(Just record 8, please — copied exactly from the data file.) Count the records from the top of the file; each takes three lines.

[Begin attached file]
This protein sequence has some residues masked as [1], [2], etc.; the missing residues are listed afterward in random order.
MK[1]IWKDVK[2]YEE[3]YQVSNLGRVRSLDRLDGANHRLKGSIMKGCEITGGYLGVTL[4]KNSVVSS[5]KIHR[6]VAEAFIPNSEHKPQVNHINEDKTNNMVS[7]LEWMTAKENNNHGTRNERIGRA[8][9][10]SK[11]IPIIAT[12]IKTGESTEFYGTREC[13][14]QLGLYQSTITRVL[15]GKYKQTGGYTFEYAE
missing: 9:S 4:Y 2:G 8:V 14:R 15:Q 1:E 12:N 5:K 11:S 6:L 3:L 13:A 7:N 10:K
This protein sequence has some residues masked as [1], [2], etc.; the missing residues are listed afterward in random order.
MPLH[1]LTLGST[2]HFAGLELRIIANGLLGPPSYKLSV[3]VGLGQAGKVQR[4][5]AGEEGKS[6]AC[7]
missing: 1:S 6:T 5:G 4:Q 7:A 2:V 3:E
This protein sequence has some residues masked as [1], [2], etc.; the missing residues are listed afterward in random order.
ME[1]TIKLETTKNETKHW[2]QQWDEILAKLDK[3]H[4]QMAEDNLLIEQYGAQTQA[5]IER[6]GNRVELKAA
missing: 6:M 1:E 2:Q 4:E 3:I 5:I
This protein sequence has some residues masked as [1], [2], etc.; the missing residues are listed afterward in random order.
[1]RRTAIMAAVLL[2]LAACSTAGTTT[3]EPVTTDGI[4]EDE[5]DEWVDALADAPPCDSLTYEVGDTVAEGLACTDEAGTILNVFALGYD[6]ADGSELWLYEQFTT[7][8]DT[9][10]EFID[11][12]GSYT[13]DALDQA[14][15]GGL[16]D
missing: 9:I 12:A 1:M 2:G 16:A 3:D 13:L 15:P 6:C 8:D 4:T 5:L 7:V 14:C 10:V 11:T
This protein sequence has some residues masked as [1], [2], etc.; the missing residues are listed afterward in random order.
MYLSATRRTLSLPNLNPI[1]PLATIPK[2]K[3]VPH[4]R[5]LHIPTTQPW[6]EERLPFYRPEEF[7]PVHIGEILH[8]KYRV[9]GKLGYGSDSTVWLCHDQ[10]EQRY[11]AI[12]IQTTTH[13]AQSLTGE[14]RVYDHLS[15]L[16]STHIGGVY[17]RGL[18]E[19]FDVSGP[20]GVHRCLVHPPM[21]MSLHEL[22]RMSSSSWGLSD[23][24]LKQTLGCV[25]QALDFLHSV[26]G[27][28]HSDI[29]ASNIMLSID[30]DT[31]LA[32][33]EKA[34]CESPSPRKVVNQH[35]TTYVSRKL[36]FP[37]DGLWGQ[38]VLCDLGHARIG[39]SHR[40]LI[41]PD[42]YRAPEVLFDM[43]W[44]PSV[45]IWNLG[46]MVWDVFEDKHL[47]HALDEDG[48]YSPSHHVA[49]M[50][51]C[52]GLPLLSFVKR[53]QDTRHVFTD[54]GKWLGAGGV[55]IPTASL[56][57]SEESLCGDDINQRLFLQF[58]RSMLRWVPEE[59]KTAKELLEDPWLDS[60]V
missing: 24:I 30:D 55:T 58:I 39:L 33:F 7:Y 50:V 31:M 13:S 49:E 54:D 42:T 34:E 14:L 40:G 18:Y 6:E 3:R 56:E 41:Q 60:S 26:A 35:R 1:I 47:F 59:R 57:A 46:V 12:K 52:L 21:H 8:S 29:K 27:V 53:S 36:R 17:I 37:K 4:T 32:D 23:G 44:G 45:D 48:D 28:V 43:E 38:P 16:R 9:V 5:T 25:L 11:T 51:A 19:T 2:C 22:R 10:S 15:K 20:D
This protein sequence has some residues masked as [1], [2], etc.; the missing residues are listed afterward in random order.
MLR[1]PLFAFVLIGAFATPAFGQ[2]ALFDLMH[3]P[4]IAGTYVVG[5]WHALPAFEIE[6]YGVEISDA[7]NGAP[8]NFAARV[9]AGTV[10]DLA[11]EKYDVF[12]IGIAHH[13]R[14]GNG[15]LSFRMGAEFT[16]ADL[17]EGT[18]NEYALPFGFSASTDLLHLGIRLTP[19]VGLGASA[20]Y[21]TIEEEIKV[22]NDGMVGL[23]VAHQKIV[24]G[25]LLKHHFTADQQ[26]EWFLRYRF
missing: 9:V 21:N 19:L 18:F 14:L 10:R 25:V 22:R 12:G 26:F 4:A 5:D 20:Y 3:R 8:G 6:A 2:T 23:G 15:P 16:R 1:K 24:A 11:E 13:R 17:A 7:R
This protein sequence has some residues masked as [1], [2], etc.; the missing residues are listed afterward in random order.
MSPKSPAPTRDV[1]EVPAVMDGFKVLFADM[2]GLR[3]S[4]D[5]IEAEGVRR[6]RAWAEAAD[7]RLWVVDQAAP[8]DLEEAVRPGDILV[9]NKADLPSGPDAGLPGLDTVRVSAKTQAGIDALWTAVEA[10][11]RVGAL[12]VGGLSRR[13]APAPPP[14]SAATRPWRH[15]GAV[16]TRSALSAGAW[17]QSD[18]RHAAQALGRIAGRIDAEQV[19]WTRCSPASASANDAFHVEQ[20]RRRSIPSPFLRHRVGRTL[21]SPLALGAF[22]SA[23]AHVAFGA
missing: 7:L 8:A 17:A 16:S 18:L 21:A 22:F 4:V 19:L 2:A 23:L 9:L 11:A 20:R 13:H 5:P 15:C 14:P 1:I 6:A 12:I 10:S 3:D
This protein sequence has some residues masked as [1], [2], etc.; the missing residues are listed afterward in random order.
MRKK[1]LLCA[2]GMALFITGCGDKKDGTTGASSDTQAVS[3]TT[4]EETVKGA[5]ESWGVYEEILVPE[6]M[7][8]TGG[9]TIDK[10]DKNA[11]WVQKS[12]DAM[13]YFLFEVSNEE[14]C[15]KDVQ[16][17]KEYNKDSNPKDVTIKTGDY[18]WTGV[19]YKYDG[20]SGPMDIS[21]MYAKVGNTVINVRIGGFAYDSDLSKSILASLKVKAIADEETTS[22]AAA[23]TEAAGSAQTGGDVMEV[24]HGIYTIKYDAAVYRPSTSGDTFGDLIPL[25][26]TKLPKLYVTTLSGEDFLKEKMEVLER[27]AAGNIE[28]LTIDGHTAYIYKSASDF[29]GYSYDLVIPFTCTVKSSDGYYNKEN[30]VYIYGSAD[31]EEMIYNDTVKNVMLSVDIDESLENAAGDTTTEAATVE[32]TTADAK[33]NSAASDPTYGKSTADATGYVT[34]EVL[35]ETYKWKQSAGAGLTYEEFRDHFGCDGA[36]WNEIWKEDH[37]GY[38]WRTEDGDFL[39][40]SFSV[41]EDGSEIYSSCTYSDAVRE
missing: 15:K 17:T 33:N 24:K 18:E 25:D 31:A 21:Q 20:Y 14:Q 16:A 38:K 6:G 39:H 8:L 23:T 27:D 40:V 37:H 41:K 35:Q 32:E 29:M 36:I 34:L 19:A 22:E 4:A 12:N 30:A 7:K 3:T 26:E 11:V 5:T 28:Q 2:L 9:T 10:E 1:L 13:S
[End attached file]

This protein sequence has some residues masked as [1], [2], etc.; the missing residues are listed afterward in random order.
MRKK[1]LLCA[2]GMALFITGCGDKKDGTTGASSDTQAVS[3]TT[4]EETVKGA[5]ESWGVYEEILVPE[6]M[7][8]TGG[9]TIDK[10]DKNA[11]WVQKS[12]DAM[13]YFLFEVSNEE[14]C[15]KDVQ[16][17]KEYNKDSNPKDVTIKTGDY[18]WTGV[19]YKYDG[20]SGPMDIS[21]MYAKVGNTVINVRIGGFAYDSDLSKSILASLKVKAIADEETTS[22]AAA[23]TEAAGSAQTGGDVMEV[24]HGIYTIKYDAAVYRPSTSGDTFGDLIPL[25][26]TKLPKLYVTTLSGEDFLKEKMEVLER[27]AAGNIE[28]LTIDGHTAYIYKSASDF[29]GYSYDLVIPFTCTVKSSDGYYNKEN[30]VYIYGSAD[31]EEMIYNDTVKNVMLSVDIDESLENAAGDTTTEAATVE[32]TTADAK[33]NSAASDPTYGKSTADATGYVT[34]EVL[35]ETYKWKQSAGAGLTYEEFRDHFGCDGA[36]WNEIWKEDH[37]GY[38]WRTEDGDFL[39][40]SFSV[41]EDGSEIYSSCTYSDAVRE
missing: 15:K 17:T 33:N 24:K 18:E 25:D 31:A 21:Q 20:Y 14:Q 16:A 38:K 6:G 39:H 8:L 23:T 27:D 40:V 37:H 41:K 35:Q 32:E 29:M 36:I 34:L 19:A 22:E 4:A 12:N 30:A 7:K 3:T 26:E 11:V 5:T 28:Q 2:L 9:T 10:E 1:L 13:S